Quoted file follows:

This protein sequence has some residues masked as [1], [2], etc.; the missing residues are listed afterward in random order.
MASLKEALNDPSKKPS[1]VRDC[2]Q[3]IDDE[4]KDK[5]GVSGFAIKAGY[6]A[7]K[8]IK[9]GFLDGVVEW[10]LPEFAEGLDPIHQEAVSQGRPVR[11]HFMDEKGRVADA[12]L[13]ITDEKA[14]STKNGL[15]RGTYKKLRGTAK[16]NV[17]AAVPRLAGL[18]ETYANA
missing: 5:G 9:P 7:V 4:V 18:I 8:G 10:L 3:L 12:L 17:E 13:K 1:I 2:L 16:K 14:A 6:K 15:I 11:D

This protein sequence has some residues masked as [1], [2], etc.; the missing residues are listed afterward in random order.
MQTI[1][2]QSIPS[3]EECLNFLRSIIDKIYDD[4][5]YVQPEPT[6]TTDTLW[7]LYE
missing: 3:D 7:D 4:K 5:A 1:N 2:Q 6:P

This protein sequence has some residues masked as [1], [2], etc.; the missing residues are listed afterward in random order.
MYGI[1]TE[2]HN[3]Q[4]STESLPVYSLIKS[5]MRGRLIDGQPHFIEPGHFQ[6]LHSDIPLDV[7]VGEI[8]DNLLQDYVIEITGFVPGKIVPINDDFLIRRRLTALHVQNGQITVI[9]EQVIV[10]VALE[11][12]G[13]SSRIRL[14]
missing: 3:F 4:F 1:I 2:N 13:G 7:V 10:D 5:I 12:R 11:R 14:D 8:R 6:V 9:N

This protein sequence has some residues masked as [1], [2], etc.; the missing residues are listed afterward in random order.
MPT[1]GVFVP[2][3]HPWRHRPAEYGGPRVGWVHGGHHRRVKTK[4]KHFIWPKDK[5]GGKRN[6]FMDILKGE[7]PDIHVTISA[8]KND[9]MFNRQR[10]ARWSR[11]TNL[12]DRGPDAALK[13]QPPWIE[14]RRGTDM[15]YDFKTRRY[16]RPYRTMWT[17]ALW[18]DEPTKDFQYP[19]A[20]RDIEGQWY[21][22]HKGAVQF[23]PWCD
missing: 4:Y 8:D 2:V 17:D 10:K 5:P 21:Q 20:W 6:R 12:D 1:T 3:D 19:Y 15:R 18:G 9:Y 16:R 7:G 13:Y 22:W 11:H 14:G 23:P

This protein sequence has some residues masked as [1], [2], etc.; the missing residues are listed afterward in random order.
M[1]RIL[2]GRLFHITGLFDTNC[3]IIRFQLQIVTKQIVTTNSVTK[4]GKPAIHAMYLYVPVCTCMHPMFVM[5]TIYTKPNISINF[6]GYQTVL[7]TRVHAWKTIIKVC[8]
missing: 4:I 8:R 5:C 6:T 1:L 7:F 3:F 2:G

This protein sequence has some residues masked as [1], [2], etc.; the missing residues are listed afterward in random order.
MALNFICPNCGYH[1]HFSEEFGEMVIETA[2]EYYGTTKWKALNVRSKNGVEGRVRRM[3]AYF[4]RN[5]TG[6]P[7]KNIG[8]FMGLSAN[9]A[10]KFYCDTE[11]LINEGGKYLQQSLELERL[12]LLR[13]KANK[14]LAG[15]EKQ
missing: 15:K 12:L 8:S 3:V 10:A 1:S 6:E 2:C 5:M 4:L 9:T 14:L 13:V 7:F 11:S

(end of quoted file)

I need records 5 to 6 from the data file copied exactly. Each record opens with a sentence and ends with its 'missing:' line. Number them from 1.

This protein sequence has some residues masked as [1], [2], etc.; the missing residues are listed afterward in random order.
M[1]RIL[2]GRLFHITGLFDTNC[3]IIRFQLQIVTKQIVTTNSVTK[4]GKPAIHAMYLYVPVCTCMHPMFVM[5]TIYTKPNISINF[6]GYQTVL[7]TRVHAWKTIIKVC[8]
missing: 4:I 8:R 5:C 6:T 1:L 7:F 3:F 2:G

This protein sequence has some residues masked as [1], [2], etc.; the missing residues are listed afterward in random order.
MALNFICPNCGYH[1]HFSEEFGEMVIETA[2]EYYGTTKWKALNVRSKNGVEGRVRRM[3]AYF[4]RN[5]TG[6]P[7]KNIG[8]FMGLSAN[9]A[10]KFYCDTE[11]LINEGGKYLQQSLELERL[12]LLR[13]KANK[14]LAG[15]EKQ
missing: 15:K 12:L 8:S 3:V 10:A 1:S 6:E 2:C 5:M 4:L 9:T 14:L 13:V 7:F 11:S